9. I started a Three Billboards thread, and I think Scott Renshaw says it eloquently and succinctly, which is why I quoted his review over there. Yes, it is the sort of speech that gets audiences nodding along, especially as we haven't yet seen how far Mildred's anger is going to take her and at that point we only know her as a victim protesting gross injustices, but through the course of the film McDonagh implicates the audience and condemns our anger when it leads us to make similar sweeping condemnations. John Hawkes' line is on the nose, but not overly so. "All this anger only begets greater anger" is what the film is about, and Mildred's swipe at the priest is one of the earliest examples of that anger. As to the priest not getting a quasi-redemption even the way Sam Rockwell's Dixon did, Mildred makes it clear that religion has no part in her life (whether that's because of Angela's death, earlier hardships, or something else is unclear) and since the main opposing forces are her and the police department, it didn't bother me that small supporting character of the priest, whom Mildred has no time of day for, didn't reappear later in the story. I started writing a review, and I realized I was making this sound like another Crash - everyone's more complicated than they appear, even racists - and I think the film is much more nuanced and complex than that, so I abandoned that review to think over the film some more. But I will say: while it's quite plausible McDonagh wants the audience to agree with Mildred's remarks to the priest, then I think that's because he wants to turn the tables on them. As McDonagh is Irish, I was wondering if that broad condemnation was his initial reaction to the sex-abuse scandal and if he was using that speech to condemn his own propensity for anger as well.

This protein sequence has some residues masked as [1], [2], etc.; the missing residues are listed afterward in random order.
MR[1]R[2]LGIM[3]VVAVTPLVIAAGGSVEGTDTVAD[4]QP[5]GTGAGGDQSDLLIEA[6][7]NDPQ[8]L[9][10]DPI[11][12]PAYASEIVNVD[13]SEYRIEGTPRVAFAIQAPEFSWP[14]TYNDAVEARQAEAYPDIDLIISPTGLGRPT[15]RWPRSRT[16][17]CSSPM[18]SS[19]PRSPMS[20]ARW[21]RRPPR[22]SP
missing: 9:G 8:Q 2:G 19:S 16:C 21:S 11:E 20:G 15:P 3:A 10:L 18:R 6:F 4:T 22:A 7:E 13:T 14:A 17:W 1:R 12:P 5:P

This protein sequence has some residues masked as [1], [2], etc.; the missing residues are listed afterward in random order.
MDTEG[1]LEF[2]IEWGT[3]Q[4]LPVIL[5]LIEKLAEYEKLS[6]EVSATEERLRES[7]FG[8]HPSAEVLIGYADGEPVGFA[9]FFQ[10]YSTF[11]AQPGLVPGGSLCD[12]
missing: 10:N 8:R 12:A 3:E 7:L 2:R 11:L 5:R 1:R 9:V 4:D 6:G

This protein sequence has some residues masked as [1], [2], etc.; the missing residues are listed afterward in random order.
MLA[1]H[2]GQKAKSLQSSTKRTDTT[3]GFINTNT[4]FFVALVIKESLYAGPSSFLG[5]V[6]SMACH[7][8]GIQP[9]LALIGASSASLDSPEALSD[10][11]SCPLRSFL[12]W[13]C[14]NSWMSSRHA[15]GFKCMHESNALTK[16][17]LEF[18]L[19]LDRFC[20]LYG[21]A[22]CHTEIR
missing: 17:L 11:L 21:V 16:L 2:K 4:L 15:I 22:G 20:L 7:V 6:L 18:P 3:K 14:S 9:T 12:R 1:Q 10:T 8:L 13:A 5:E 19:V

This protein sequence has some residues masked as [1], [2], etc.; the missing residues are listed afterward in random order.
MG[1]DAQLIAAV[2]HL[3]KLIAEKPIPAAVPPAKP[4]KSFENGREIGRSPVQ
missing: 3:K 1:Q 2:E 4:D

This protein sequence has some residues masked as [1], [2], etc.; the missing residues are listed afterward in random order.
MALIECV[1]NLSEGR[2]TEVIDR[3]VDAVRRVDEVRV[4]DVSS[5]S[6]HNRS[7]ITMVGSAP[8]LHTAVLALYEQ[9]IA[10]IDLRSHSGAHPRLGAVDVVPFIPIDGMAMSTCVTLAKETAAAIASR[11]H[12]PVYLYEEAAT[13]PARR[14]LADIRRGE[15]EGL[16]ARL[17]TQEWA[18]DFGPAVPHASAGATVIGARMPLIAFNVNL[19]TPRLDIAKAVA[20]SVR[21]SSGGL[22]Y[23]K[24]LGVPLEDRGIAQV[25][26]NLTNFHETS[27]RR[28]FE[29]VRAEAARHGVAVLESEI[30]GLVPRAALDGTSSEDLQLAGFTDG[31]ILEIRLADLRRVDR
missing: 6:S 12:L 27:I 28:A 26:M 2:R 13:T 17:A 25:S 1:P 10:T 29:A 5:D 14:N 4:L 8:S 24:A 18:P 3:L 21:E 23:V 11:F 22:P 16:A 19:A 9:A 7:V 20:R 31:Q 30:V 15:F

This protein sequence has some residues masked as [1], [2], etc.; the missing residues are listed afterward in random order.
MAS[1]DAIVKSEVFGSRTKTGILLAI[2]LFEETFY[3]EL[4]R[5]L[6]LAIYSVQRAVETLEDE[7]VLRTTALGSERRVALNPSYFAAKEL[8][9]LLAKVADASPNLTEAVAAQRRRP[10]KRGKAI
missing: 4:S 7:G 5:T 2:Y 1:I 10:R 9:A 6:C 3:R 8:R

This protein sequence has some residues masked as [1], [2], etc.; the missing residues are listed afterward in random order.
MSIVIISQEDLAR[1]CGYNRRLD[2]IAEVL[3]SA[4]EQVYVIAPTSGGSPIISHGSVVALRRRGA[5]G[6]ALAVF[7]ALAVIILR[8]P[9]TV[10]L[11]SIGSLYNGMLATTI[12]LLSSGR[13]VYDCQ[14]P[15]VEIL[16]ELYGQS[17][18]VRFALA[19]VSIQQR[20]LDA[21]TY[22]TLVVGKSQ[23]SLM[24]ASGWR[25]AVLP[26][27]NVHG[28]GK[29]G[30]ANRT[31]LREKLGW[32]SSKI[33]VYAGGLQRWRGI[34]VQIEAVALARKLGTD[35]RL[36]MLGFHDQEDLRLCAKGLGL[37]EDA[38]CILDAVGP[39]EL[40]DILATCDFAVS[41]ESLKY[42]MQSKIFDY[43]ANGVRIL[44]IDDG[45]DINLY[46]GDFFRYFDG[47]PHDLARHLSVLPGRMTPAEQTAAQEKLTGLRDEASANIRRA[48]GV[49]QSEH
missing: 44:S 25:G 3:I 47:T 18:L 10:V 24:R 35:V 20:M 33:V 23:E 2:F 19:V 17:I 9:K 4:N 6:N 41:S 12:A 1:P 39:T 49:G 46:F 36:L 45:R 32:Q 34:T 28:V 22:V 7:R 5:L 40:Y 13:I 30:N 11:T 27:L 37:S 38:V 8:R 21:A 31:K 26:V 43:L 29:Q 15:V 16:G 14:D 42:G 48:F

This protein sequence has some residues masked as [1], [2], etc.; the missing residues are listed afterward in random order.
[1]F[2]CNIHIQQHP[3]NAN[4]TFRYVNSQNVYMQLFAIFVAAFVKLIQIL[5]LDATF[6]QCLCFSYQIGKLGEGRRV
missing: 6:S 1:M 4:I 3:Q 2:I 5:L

10. I thought this deserved its own thread. Three Billboards is the first McDonagh film I would say is not a comedy. It's punctuated with a number of darkly comic moments, but the overall arc of the narrative is that of a tragedy. Scott Renshaw's review nails precisely what makes this movie so great.
  11. Heartily second Three Billboards. As to the scene with the priest, it's a legitimate expression of very justifiable anger that runs out of control, and I don't think we're meant to agree with Mildred's sweeping condemnation any more than we're meant to agree with the other acts she does as her anger escalates.
  12. I'm seeing it in twenty minutes so we'll find out soon, but I'll say, this is my second most anticipated film of the year end, behind Lady Bird, and considering how much I like In Bruges and even Seven Psychopaths, I have fairly high hopes for this.
  13. I second Lady Bird, and I noticed on the first page that Hunter Gatherer isn't listed as seconded, which I have as well.
  14. La Fille Inconnue / The Unknown Girl (2016)

    That's the definition of keeper I was taught and always assumed for that passage, not someone who keeps and controls animals, and the passage was used to teach we have a social responsibility to care for others, and this film seemed to be a continuous series of failures in that regard.
  15. La Fille Inconnue / The Unknown Girl (2016)

    At the risk of hijacking this thread, would you elaborate, because I was always taught the opposite. Cain failed to be Abel's keeper (or failed in his social responsibilities toward his brother.) This film is about similar failures (on a smaller scale) in how we ignore others' who need help when it might inconvenience us.